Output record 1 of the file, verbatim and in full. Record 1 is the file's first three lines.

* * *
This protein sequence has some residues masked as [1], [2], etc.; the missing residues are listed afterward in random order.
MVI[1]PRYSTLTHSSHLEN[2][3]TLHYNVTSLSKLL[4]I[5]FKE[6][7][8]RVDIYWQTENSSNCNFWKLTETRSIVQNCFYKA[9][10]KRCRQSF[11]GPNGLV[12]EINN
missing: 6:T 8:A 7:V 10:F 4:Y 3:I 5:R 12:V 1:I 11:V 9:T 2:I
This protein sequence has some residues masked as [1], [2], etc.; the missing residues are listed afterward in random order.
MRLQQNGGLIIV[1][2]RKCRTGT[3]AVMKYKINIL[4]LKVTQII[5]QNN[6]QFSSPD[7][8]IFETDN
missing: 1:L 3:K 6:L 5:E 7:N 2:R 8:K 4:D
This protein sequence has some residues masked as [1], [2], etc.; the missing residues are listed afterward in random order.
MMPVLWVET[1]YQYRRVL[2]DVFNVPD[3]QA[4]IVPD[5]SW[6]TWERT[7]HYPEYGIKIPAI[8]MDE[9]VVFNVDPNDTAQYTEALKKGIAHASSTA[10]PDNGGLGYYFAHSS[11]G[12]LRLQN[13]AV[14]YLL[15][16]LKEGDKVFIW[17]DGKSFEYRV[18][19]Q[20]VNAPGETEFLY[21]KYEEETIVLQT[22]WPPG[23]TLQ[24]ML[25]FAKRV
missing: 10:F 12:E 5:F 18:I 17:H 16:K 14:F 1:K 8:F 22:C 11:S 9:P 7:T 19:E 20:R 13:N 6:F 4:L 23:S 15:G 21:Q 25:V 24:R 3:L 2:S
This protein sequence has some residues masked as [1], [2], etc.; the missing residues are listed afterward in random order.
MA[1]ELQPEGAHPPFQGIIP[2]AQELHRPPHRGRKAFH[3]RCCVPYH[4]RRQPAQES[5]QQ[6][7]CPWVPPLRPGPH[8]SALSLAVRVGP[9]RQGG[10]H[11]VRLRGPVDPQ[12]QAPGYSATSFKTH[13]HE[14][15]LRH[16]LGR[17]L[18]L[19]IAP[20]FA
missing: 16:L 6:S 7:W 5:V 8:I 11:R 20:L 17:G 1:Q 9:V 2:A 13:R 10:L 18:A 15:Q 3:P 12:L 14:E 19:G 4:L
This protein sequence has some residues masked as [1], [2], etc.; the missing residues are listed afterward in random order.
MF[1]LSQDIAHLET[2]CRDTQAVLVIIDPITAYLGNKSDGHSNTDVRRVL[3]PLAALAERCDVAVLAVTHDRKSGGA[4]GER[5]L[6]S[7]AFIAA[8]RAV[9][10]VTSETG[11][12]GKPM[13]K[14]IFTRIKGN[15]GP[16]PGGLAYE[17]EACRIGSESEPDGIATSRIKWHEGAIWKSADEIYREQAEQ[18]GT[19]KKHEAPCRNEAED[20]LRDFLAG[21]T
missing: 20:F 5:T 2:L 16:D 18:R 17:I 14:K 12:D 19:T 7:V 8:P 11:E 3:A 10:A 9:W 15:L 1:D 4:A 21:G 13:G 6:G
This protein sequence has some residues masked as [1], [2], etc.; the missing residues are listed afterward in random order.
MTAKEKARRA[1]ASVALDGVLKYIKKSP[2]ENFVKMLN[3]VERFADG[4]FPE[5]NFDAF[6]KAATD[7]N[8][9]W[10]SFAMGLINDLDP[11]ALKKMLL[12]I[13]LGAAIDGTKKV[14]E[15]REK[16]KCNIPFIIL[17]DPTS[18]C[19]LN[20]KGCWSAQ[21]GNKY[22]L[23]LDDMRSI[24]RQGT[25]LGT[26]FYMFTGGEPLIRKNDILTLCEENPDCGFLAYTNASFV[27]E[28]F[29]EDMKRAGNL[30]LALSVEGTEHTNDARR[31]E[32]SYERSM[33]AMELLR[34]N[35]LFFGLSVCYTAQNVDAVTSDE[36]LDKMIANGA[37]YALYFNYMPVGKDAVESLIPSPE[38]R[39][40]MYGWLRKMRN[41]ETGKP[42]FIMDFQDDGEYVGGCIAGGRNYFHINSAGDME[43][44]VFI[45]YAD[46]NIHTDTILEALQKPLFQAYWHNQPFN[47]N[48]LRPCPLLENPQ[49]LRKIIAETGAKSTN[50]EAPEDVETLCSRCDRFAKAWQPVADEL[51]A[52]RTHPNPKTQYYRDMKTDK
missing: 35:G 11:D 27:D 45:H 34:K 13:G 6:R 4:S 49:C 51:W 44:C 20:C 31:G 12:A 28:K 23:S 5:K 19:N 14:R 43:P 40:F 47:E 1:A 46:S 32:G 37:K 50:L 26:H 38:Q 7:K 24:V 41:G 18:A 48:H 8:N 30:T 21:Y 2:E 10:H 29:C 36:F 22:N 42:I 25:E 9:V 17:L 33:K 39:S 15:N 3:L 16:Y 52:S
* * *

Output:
This protein sequence has some residues masked as [1], [2], etc.; the missing residues are listed afterward in random order.
MVI[1]PRYSTLTHSSHLEN[2][3]TLHYNVTSLSKLL[4]I[5]FKE[6][7][8]RVDIYWQTENSSNCNFWKLTETRSIVQNCFYKA[9][10]KRCRQSF[11]GPNGLV[12]EINN
missing: 6:T 8:A 7:V 10:F 4:Y 3:I 5:R 12:V 1:I 11:V 9:T 2:I